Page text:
Cold Remedies: Myth vs. Fact

There may not be a cure for the common cold, but there some things you can do to minimize symptoms. The Mayo Clinic has debunked some familiar myths about what helps - and what doesn't.


    Hot Tea

    FACT: Water, tea and other liquids can help treat a cold. Drinking lots of fluids helps prevent dehydration, and warm water with lemon and honey and can help loosen congestion. Drinking green tea is a good idea as it is high in antioxidants, which are helpful in the prevention of cancer and heart disease.

    Assorted Pills

    MYTH: Antibiotics can cure a cold. These drugs will help cure an infection by killing bacteria, but will not help with a cold. And improper use can result in antibiotic-resistant bacteria.

    over the counter

    MYTH: Over-the-counter meds are safe for young children According to the Mayo Clinic, children under the age of 2 should not take OTC medications. The FDA is evaluating the safety for older children.The American Academy of Pediatrics suggests that parents discuss with their doctor other treatment options such as nasal sprays or drops.

    Chicken Soup

    FACT: There's something to be said for grandma's old chicken soup remedy. Chicken soup soothes your body with its anti-inflammatory and mucous-thinning effects. The soup, which also can help prevent dehydration, acts as an anti-inflammatory by decreasing the movement of certain cells in the immune system.
    2006 Uyen Le

    Get More Vitamin C

    MYTH: Vitamin C will help cure your cold. Taking in vitamin C won’t help the average person treat a cold that's already made a home in your body. But taking it before the onset of symptoms may shorten the duration of your cold.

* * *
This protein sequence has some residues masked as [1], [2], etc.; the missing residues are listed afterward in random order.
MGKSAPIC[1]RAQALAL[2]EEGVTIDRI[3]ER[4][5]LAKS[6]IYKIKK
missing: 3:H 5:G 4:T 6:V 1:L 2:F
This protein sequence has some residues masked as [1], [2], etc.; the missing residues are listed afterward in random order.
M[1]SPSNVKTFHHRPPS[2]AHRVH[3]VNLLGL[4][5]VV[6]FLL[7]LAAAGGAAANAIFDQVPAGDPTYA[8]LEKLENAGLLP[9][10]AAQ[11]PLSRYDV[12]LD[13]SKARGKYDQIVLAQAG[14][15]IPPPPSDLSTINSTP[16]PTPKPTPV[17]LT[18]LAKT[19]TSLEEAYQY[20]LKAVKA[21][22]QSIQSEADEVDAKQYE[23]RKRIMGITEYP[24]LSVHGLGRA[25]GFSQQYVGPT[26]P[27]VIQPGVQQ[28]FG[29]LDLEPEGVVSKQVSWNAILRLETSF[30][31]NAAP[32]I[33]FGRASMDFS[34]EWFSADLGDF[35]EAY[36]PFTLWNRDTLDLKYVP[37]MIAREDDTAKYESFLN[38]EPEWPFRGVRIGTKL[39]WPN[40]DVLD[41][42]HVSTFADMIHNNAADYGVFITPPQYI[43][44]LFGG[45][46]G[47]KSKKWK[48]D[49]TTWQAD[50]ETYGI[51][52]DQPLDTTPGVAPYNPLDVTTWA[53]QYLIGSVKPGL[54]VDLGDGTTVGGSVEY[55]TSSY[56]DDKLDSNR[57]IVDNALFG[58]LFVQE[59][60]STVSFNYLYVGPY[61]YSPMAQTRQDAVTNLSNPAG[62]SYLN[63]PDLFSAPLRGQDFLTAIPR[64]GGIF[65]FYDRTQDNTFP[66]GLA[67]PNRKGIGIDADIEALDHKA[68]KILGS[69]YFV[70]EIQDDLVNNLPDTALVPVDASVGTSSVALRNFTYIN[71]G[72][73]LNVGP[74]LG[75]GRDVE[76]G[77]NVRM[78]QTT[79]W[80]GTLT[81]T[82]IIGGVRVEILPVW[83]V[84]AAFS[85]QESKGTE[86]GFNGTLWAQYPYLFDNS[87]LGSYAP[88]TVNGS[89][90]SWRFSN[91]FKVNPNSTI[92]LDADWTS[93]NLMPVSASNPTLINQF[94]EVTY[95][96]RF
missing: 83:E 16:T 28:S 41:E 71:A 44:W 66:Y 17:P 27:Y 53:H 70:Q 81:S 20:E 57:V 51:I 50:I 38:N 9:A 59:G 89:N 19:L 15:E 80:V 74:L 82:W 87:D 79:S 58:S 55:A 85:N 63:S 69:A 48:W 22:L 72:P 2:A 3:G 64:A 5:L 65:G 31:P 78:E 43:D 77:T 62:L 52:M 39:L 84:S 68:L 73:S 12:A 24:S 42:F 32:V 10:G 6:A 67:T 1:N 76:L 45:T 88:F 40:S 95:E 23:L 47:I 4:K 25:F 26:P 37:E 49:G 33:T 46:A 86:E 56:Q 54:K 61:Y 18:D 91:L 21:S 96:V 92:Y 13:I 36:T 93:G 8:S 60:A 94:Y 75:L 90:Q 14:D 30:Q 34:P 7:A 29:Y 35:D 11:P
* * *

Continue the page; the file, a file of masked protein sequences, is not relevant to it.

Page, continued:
FACT: Taking zinc may help reduce the duration and symptoms of the common cold. According to comprehensive analysis of clinical trial data, zinc has been proven to speed up the time it takes your body to fight off a cold by preventing rhinovirus, the common cold virus, from multiplying and lodging in the throat and nose. However, the study did not determine the most effective formula, dosage or duration of treatment as researchers used different zinc lozenges and preparations for different periods of time.  The study also proved that taking zinc on a regular basis could reduce the number of colds you get in a given year. Check with your doctor before adding zinc to your diet.


    FACT: Humidity plays a roll in helping ease a cold. Dry air lessens the moisture in the mucous membrane, which is why colds are more common in the winter season. Humidifiers can help by adding moisture to the air. Moisture is important in keeping the mucous membranes from drying up and causing a stuffy nose or scratchy throat. Although humidifiers do add moisture, it’s important to keep them clean to avoid mold and other bacteria from forming.
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